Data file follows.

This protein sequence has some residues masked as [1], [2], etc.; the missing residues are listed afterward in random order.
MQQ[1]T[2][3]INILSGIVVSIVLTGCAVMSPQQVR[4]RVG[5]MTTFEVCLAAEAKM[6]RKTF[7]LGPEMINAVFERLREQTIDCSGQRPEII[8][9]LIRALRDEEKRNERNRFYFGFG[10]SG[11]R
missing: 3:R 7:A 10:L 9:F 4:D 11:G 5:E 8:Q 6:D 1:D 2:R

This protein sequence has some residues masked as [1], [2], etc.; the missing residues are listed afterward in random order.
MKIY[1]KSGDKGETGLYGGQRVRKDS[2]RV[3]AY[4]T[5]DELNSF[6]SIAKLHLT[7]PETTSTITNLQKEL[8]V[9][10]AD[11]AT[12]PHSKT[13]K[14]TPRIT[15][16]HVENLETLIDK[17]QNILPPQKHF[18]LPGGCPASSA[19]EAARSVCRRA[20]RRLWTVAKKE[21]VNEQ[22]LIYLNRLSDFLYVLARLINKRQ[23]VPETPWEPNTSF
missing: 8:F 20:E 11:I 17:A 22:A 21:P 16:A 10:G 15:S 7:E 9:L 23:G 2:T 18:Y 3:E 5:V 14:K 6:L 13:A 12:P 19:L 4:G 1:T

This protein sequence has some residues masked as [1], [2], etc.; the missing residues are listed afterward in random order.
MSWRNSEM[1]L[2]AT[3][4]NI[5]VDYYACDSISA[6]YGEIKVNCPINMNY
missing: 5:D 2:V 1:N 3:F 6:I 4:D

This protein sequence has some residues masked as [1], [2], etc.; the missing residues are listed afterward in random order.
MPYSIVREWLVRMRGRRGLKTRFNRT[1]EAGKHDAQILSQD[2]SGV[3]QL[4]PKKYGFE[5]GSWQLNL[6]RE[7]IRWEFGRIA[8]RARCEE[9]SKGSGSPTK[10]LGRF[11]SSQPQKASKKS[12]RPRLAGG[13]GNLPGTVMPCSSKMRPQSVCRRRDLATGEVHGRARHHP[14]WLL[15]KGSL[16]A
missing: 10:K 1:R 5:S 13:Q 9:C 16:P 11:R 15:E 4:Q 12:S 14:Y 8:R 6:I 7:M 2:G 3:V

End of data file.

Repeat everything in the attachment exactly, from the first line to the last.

This protein sequence has some residues masked as [1], [2], etc.; the missing residues are listed afterward in random order.
MQQ[1]T[2][3]INILSGIVVSIVLTGCAVMSPQQVR[4]RVG[5]MTTFEVCLAAEAKM[6]RKTF[7]LGPEMINAVFERLREQTIDCSGQRPEII[8][9]LIRALRDEEKRNERNRFYFGFG[10]SG[11]R
missing: 3:R 7:A 10:L 9:F 4:D 11:G 5:E 8:Q 6:D 1:D 2:R

This protein sequence has some residues masked as [1], [2], etc.; the missing residues are listed afterward in random order.
MKIY[1]KSGDKGETGLYGGQRVRKDS[2]RV[3]AY[4]T[5]DELNSF[6]SIAKLHLT[7]PETTSTITNLQKEL[8]V[9][10]AD[11]AT[12]PHSKT[13]K[14]TPRIT[15][16]HVENLETLIDK[17]QNILPPQKHF[18]LPGGCPASSA[19]EAARSVCRRA[20]RRLWTVAKKE[21]VNEQ[22]LIYLNRLSDFLYVLARLINKRQ[23]VPETPWEPNTSF
missing: 8:F 20:E 11:I 17:A 22:A 21:P 16:A 10:G 15:S 7:E 9:L 23:G 2:T 18:Y 3:E 5:V 14:K 6:L 13:A 12:P 19:L 4:G 1:T

This protein sequence has some residues masked as [1], [2], etc.; the missing residues are listed afterward in random order.
MSWRNSEM[1]L[2]AT[3][4]NI[5]VDYYACDSISA[6]YGEIKVNCPINMNY
missing: 5:D 2:V 1:N 3:F 6:I 4:D

This protein sequence has some residues masked as [1], [2], etc.; the missing residues are listed afterward in random order.
MPYSIVREWLVRMRGRRGLKTRFNRT[1]EAGKHDAQILSQD[2]SGV[3]QL[4]PKKYGFE[5]GSWQLNL[6]RE[7]IRWEFGRIA[8]RARCEE[9]SKGSGSPTK[10]LGRF[11]SSQPQKASKKS[12]RPRLAGG[13]GNLPGTVMPCSSKMRPQSVCRRRDLATGEVHGRARHHP[14]WLL[15]KGSL[16]A
missing: 10:K 1:R 5:S 13:Q 9:C 16:P 11:R 15:E 4:Q 12:S 14:Y 8:R 6:I 7:M 2:G 3:V